Public vs. Private — Wall Street Sways Fortunes
Having a strong balance sheet enables VistaPrint to make day-to-day operations investments that resemble the annual capex budget for many printers, according to Keane. Current quarterly capital investments (excluding the software development budget) were expected to total $25 million.
For some companies, it makes more fiscal sense to escape the public realm. Mickelberry Communications, parent company of Clifton, NJ-based Sandy Alexander, used to be listed on the NYSE. Since Mickelberry’s largest shareholder had controlling interest and the holding company’s businesses in the aggregate were relatively small, the stock was thinly traded. The cost of compliance to remain public was in excess of $1 million, recounts Roy Grossman, president and CEO.
“There was a lot more flexibility in taking the company private. It allowed the principal shareholder better avenues to reward senior management and more flexibility in creating equity propositions,” he says.
“Taking the pressure off having to respond quarterly to the investment community and having a long-term perspective, particularly in this business, is a critical advantage. When you have to report to the Street every quarter, you give them a (performance) target. You cannot afford to miss that target, because you’ll be slammed by the investment community. It forces you to do things short-term to make a number that is not always compatible with your long-term objectives.”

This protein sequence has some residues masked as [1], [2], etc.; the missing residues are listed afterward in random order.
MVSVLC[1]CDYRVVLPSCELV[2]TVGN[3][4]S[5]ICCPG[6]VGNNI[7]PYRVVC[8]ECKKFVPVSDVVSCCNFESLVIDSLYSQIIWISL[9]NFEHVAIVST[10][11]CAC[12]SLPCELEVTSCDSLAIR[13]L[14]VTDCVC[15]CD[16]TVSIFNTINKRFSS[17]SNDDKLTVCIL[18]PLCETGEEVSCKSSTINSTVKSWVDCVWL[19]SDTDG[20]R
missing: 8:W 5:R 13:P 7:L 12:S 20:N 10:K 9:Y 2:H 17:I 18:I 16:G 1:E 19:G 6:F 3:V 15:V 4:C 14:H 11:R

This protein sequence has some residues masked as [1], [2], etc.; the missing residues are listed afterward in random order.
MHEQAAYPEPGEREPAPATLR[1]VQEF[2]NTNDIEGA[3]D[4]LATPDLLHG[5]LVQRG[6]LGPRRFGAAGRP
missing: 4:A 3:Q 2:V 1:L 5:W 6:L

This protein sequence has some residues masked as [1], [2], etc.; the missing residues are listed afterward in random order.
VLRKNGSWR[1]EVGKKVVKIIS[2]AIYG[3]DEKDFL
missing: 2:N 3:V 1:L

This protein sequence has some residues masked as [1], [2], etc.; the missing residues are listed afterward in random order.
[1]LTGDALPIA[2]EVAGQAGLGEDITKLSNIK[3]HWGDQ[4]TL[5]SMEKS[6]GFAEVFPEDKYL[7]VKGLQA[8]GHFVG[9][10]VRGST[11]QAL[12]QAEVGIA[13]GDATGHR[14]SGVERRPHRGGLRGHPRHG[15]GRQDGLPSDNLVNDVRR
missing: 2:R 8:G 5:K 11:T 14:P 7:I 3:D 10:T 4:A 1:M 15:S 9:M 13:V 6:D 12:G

Reconciling short-term gain with long-term thinking is an art form that few CEOs have perfected, Grossman contends, and he points to Cenveo head Bob Burton as one of the few execs who can strike that balance. In the case of companies like RR Donnelley, absent organic growth, it takes acquisition binges to pacify Wall Street.
“There are some great (public) companies that have stumbled. Why? Not because their core business isn’t good,” he adds. “Look at Dell; they stumble because the minute their growth rate isn’t as dynamic as it has historically been, Wall Street discounts them. In the commercial printing industry, which is struggling to grow at the same rate as the GDP, you’re discounted right out of the gate.”